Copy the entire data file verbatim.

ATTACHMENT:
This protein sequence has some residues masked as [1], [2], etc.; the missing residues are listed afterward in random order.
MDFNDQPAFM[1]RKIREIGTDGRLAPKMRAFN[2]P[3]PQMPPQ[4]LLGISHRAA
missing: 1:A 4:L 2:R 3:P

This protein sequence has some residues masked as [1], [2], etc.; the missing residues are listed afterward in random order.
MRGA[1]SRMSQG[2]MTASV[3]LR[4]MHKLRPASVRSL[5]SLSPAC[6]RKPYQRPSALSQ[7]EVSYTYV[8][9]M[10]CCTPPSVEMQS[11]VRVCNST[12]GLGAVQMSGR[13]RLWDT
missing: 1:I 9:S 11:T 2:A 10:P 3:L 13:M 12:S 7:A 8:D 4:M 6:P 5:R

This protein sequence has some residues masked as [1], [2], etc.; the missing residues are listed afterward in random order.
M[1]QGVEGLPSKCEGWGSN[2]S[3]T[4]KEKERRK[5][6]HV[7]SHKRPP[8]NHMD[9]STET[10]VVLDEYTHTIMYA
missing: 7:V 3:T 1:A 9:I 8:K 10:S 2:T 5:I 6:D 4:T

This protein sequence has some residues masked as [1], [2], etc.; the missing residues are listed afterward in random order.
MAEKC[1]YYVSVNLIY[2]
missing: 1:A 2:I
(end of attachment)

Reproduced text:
This protein sequence has some residues masked as [1], [2], etc.; the missing residues are listed afterward in random order.
MDFNDQPAFM[1]RKIREIGTDGRLAPKMRAFN[2]P[3]PQMPPQ[4]LLGISHRAA
missing: 1:A 4:L 2:R 3:P

This protein sequence has some residues masked as [1], [2], etc.; the missing residues are listed afterward in random order.
MRGA[1]SRMSQG[2]MTASV[3]LR[4]MHKLRPASVRSL[5]SLSPAC[6]RKPYQRPSALSQ[7]EVSYTYV[8][9]M[10]CCTPPSVEMQS[11]VRVCNST[12]GLGAVQMSGR[13]RLWDT
missing: 1:I 9:S 11:T 2:A 10:P 3:L 13:M 12:S 7:A 8:D 4:M 6:P 5:R

This protein sequence has some residues masked as [1], [2], etc.; the missing residues are listed afterward in random order.
M[1]QGVEGLPSKCEGWGSN[2]S[3]T[4]KEKERRK[5][6]HV[7]SHKRPP[8]NHMD[9]STET[10]VVLDEYTHTIMYA
missing: 7:V 3:T 1:A 9:I 8:K 10:S 2:T 5:I 6:D 4:T

This protein sequence has some residues masked as [1], [2], etc.; the missing residues are listed afterward in random order.
MAEKC[1]YYVSVNLIY[2]
missing: 1:A 2:I